February was an exceptional month – there was no Sozo travel, la grand-mère usurped my babysitting earnings, and David’s computing skills weren’t much in demand either. Obviously, God had freed our schedule so that we had energy to host 3 different teams and do some reconnecting with YWAM!
Through our HOP connections, our church welcomed a YWAM team from Brazil to come and do manual labor on our building as one of their outreach projects. (Small teams coming through a few of times a yr are a real shot in the arm to our renovation work, even if they aren’t skilled and don’t speak French!)
I was thrilled to have 6 young women who could help me with some deep cleaning and de-cluttering of certain areas of the church. I kept 2 of them that spoke English and learned how YWAM schools were helping them to get back on track after their lives had gotten derailed. They were equally interested us, especially our love story! But the highlight for me is often food-related: During the FIFA World Cup last summer, I was reading news stories about the Brazilian culture, rather than keeping track of winning teams. A foodie article about a popular dessert caught my eye that was made by simply heating sweetened condensed milk with cocoa and butter until it was thick enough to roll into balls. David and I have been off dairy since then, but I still had a can of milk unloved and forgotten in my cupboard. Who would have guessed that 6 months later a Brazilian would use it to concoct that very dessert for me in my own kitchen!! And yes, they are delicious!
The 3 young men on the team had no construction experience and they were so proud of the bathroom drywalls they learned to put up. Then on Sunday morning they were all in tears after dancing with us in worship and receiving prophetic words that were right on target. Having lived through YWAM outreaches, I wanted to bless the girls for their hard work and great attitudes. So on Monday, I made sure they got in some shopping since this was their only moment in France. Needless to say, they left beaming…
2 weeks later we had the honor of housing New Zealander Jeff Fountain, director of YWAM Europe for 19 yrs and his Belgian translator Cedric. They spoke to the high schoolers during the day and to a packed house at our church that evening. We mentioned spending a week with him at a YWAM camp in Switzerland in a 2005 newsletter and David continues to receive his weekly musings about European issues. Jeff graciously thanked us for his 36 hr visit with a copy of his latest book – Deeply Rooted.
We got the bed sheets washed and dried just in time to welcome two Chinese grannies. The backstory here is that our church supports one missionary – a local boy named Yohann who has spent the last 20 years in Hong Kong. He comes to visit every few yrs and this time he wanted to bring 12 of his Chinese church family with him and tour this region together for a couple of weeks.
We were told they just needed "bed & breakfast" from Fri. night to Mon. morning, but plans changed at the last minute, and I was seriously concerned about their level of English faced with longer encounters. I had to feed them Friday night supper without the support of David and Olivia, who had rehearsal at church. They didn’t seem too excited about my chef salad and conversation was awkward.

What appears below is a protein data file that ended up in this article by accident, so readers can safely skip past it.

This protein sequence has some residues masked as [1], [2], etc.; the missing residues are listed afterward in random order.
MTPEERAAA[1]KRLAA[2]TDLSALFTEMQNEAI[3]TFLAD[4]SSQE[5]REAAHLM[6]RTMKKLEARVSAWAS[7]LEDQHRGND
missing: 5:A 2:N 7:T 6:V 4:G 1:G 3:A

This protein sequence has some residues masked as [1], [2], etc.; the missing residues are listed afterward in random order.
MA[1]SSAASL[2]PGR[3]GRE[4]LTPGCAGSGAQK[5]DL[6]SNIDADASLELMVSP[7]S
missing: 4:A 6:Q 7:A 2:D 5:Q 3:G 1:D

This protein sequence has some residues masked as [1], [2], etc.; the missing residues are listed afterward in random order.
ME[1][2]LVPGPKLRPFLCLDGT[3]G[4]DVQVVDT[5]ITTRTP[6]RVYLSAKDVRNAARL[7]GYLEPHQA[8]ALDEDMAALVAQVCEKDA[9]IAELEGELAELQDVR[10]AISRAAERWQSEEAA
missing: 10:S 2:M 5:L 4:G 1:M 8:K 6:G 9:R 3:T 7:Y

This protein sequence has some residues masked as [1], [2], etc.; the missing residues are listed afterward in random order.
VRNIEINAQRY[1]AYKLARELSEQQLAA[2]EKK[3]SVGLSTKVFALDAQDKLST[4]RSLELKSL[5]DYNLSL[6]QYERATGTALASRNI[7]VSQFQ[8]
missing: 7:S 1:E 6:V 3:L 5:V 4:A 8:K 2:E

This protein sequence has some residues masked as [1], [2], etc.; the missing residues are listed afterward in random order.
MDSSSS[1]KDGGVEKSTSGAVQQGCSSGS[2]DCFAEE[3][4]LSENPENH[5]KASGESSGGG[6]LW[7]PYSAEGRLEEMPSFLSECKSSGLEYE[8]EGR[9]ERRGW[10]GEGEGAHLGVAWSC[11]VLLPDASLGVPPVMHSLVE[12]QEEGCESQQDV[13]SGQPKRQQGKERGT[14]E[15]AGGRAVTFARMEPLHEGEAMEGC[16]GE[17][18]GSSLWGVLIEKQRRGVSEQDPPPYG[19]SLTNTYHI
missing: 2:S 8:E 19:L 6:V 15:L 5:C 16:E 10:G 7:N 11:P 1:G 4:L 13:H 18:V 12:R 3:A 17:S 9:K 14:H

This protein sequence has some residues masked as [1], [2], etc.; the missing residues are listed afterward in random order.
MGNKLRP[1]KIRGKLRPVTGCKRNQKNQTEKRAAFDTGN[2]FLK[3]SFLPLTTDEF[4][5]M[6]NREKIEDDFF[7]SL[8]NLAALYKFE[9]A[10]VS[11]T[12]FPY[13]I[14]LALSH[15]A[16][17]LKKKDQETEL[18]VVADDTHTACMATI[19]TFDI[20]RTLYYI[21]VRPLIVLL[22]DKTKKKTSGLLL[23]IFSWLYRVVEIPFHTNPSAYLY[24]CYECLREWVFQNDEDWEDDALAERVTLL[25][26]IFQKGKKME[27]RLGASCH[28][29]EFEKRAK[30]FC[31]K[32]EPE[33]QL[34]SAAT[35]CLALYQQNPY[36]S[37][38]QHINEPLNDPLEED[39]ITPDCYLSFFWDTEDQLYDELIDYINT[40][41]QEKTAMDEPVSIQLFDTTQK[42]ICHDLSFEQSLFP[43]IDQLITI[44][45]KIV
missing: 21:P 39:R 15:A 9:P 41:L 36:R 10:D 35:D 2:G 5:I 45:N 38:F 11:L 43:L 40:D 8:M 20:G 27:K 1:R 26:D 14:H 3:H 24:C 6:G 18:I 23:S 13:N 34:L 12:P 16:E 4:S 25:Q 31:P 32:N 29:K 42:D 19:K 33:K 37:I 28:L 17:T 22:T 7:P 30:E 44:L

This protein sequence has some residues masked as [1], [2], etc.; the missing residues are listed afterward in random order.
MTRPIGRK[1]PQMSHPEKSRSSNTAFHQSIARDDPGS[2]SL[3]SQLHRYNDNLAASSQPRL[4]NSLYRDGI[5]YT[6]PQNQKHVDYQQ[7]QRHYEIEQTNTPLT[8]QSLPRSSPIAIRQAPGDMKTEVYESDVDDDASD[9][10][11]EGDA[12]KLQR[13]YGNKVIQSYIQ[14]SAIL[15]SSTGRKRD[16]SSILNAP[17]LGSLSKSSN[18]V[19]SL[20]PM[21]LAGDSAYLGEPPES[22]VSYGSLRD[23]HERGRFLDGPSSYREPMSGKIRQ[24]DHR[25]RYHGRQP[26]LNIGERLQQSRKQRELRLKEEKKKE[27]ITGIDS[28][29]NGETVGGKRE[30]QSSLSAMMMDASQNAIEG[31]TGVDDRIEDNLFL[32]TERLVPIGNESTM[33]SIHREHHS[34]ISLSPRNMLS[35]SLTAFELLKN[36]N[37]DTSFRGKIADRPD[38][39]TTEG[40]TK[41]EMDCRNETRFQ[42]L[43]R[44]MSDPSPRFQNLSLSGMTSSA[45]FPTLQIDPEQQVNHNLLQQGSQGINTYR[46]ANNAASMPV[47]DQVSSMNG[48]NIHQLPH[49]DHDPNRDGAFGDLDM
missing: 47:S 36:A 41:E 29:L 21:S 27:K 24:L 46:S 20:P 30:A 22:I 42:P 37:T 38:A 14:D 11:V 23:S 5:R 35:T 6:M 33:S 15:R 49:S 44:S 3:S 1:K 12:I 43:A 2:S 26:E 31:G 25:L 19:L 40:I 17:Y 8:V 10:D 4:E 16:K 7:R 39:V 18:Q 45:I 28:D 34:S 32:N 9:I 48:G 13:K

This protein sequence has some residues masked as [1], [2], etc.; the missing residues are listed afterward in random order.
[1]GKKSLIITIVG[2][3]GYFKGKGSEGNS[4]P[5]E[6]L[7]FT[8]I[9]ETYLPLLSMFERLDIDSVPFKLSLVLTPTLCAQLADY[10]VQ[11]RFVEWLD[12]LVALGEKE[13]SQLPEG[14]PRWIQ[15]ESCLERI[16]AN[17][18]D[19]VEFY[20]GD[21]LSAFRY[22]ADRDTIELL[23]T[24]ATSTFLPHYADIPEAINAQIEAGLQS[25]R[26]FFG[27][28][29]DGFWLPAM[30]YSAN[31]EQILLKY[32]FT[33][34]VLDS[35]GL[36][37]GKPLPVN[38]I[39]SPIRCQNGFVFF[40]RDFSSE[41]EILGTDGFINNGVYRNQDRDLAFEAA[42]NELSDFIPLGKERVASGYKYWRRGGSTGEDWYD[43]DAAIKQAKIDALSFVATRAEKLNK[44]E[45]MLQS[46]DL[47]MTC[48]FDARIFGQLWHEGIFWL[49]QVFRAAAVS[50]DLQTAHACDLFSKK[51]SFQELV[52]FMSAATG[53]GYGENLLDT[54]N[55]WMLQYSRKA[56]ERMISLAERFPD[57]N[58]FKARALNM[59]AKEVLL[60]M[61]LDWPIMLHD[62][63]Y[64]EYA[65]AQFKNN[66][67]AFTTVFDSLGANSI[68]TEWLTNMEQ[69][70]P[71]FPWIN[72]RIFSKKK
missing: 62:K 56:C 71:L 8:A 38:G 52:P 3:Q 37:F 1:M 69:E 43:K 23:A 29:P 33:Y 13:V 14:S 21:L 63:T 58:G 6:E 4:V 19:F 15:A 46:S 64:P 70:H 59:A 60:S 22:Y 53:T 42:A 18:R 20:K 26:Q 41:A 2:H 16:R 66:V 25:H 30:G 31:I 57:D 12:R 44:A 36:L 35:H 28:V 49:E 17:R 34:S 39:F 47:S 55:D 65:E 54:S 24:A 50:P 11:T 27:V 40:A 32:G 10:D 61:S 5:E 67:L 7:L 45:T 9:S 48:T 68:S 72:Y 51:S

Then Saturday Yohann decided the team was tired and needed to sleep in and wouldn’t start sightseeing until after lunch.(!) So we spent the morning huddled over my iPad as I tried to use images of Hong Kong to bond, esp. food images! I really hadn’t decided what to feed them, but they were begging for rice. Then "Judy" wanted to visit a grocery store, so we took a quick walking tour of the village in freezing rain and chatted up the owners of the local Chinese restaurant, but much to my disappointment, they didn’t want to stay for lunch.
Then back at home – surprise! Judy unzips her suitcase and digs out 3 cans of apparent emergency rations from home and asks if she can make lunch for us! Relieved, I eagerly volunteer to make the rice, (since they had no idea how to do it without a rice cooker!) Then alarmed at the lack of vegetables that could help us force down what looked like warmed cat food, I offered some cabbage, peppers, mushrooms, oyster sauce and a wok, and she got to work. We ate heartily and happily and didn’t learn until the next day that Judy is a RESTAURANT CHEF back home! Another food highlight!
At church that evening their pastor explained that their church didn’t know what a missionary was until Yohann arrived and now they have formed their very own mission to get food and clothes to poor mountain villages in the Philippines, showing a video to prove it, with our Judy in several scenes. Then at the end of the service to thank the host families, the pastor painted our names in Chinese characters on silk scrolls and they look absolutely gorgeous hanging in my hallway…
What a privilege to be able to touch 4 nations in 3 weeks without leaving home! (Though to be honest, by the end of the month I was so fatigued that I might as well have flown to Asia and back!) But at the end of March, I’ll be flying to England instead, while David nurses Olivia after her wisdom teeth extraction, so stay tuned for more international adventures!